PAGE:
Warsaw — The Polish Communist Party's leader will be elected by direct, secret vote from the floor of the congress. That is the striking element in new and essentially more democratic party election procedures adopted after several hours of tough debate in closed session at the Polish Communist Party's special congress here.
The new procedures do not go as far as the radical reformers had hoped and expected.
But they are without precedent in Russia's communist bloc, or for orthodox communist parties anywhere for the matter.
They represent major departures from the general Soviet-East European pattern of elections to party bodies at all levels on the basis of candidates handpicked by the top leadership.
And they probably represent the limit to which the Poles can go -- at least at this juncture -- consistent with their undertakings to their Soviet ally to restore the authority and the image of their badly shaken party.
Even these decisions were not reached without a struggle revealing the deep divisions remaining between the Polish rank and file and the hard-line elements in the present party Politburo and Central Committee.
The struggle began at the start of the congress Tuesday, when the more ardent reform hopes of an immediate election of the party's first secretary ran into opposition.
It meant, of course, the reelection of the present party leader, Stanislaw Kania. It had in fact been confidently predicted that the liberals' electoral proposals would be almost unanimously adopted and that Mr. Kania would at once be returned with a vote assuring him a commanding position for the rest of the congress. It proved a miscalculation.
Not only was there predictable opposition from the hard-liners still resisting over-radical reform (with further backing from Moscow's representative at the congress.)
There was unexpected reaction also from many delegates staunchly supporting reform but obviously ready also to react for whatever reason, against anything even remotely seeming to have been prepackaged in the old cut-and-dried way.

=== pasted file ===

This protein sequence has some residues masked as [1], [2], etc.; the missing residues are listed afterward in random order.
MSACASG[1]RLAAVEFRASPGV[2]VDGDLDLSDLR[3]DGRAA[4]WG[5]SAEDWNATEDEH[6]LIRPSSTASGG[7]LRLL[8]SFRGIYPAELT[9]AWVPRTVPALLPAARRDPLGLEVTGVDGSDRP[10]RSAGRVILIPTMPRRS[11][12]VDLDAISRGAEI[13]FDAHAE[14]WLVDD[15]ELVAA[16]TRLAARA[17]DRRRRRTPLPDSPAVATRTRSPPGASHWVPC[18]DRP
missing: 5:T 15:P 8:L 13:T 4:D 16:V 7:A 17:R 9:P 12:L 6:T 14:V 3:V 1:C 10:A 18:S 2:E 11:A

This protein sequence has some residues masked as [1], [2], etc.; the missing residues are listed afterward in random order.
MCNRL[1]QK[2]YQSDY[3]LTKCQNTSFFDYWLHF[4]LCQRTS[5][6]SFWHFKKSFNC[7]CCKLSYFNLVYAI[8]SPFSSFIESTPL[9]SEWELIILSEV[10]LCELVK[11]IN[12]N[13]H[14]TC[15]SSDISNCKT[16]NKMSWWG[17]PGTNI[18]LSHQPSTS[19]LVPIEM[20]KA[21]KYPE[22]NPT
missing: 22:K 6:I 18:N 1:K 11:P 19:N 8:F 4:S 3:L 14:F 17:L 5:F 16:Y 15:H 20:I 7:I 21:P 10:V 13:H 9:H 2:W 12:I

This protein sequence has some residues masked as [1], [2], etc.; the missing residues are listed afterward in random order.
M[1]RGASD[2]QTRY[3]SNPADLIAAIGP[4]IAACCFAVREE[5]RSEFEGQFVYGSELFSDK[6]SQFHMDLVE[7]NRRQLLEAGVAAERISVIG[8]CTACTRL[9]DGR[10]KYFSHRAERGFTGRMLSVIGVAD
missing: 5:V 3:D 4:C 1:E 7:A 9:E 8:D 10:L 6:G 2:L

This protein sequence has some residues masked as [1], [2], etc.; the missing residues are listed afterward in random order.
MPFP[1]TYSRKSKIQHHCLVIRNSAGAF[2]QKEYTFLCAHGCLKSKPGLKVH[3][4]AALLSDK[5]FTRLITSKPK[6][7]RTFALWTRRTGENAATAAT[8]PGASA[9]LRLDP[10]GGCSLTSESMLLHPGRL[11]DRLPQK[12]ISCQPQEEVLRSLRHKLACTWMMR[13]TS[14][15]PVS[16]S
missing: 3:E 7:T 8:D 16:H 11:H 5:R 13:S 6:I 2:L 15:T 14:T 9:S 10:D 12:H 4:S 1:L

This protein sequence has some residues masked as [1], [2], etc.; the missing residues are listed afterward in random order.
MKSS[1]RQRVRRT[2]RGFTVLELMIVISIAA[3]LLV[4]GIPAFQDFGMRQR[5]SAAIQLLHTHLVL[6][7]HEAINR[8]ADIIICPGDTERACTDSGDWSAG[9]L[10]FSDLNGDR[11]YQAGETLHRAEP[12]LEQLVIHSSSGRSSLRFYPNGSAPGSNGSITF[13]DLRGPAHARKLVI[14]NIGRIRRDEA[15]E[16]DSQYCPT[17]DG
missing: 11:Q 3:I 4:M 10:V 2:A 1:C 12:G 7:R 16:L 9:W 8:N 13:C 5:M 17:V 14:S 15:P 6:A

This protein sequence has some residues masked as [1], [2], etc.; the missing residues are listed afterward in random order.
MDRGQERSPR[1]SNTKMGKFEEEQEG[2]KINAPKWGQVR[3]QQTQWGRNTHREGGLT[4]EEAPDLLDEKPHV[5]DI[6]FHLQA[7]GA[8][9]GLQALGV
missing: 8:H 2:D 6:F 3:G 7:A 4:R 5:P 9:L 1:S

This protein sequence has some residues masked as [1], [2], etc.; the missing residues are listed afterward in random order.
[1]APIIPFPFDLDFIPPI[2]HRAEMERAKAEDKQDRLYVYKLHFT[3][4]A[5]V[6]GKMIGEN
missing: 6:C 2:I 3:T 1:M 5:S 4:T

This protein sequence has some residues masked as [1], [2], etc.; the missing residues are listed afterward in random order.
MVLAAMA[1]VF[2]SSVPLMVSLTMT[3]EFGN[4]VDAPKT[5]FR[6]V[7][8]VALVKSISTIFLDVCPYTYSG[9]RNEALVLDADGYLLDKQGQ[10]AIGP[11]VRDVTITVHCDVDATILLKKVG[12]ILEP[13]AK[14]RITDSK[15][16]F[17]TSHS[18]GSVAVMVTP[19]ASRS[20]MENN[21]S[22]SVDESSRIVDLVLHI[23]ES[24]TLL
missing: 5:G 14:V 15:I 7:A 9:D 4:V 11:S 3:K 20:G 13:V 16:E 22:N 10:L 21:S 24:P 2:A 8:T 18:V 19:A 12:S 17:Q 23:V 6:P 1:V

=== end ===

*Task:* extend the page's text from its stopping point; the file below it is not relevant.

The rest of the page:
Voting was almost equally split, with a small majority rejecting the immediate election of a first secretary and voting instead to elect the party committee first.
The vote was challenged because, it was said, many delegates were absent when it was taken. But, after another two-hour closed session Wednesday it was announced that an "overwhelming vote" had now upheld the overnight decision.
It means the congress will elect the Central Committee -- probably Friday. The latter will then propose its nominations for first secretary, and there will , it is being said, be more than one candidate put forward.
This will be done mostly for appearances, one suspects, since there still seems no challenge to Mr. Kania.
The liberals -- especially the reform avant-garde in the Polish media -- are already professing disenchantment.
It does look, in fact, rather like democracy within careful limits but there are possibly two good reasons for it.
One is the hard-line opposition "dreaming about old times" -- as one fortright speaker from the floor put it -- and the other the fact that all this is something very new and strange to a party born and reared for decades on the autocratic "centralism" of the Soviet model still upheld by Poland's allies.
Even those most committed to "renewal" seem to be groping their way, uncertain how far this exercise in democratizing party rule, both for its members and for the "socialist state" at large, may safely be taken.
Something, however, is changing. Something has already changed, as a reading of some of the first speeches from the floor of congress vividly reveals.
It is a unique experience to an observer of the communist scene from the late 1940s to hear the grass-roots representatives of a communist party get up and speak out bluntly to their own leaders. One example was a woman from a textile plant in the Lodz region.
"We are spinning around in a vicious circle of ineptitude," Henryka Kubiak told them. "We debate, postulate, write protests and resolutions, but we're not going forward.
"The ninth congress won't solve all the problems of fill the food baskets. But it must give a start to changes in our country and a strong leadership which will say: agreement, yes -- cooperation, yes -- but all to implement the socialist renewal," said Mrs. Kubiak. A gale of applause greeted her remarks.
A steelworker from Krakow, Kazimierz Miniur, warned of the danger of a party split. Renewal, he said, was threatened not only by Solidarity extremists, but by party extremlists too.
Whatever the ultimate limits prove to be, this is already a new type of party congress, with a gut reaction from the floor against even faint suggestions of stage management and policy pronouncements from the top.
The Soviet delegate, Politburo member Viktor Grishin, was given a warm reception, though he reminded the Poles of their Soviet debts and hinted strongly the time had come for them to roll up their sleeves and fulfill their trade contracts.
When Mr. Kania declared that Poland will always be a loyal member of the Soviet alliance and praised the Russians as the only guarantor of its borders and independence, he was appropriately applauded.
But the delegates heard him in silence when be criticized Solidarity's demands for workers' self-management and "ownership" of their specific enterprises.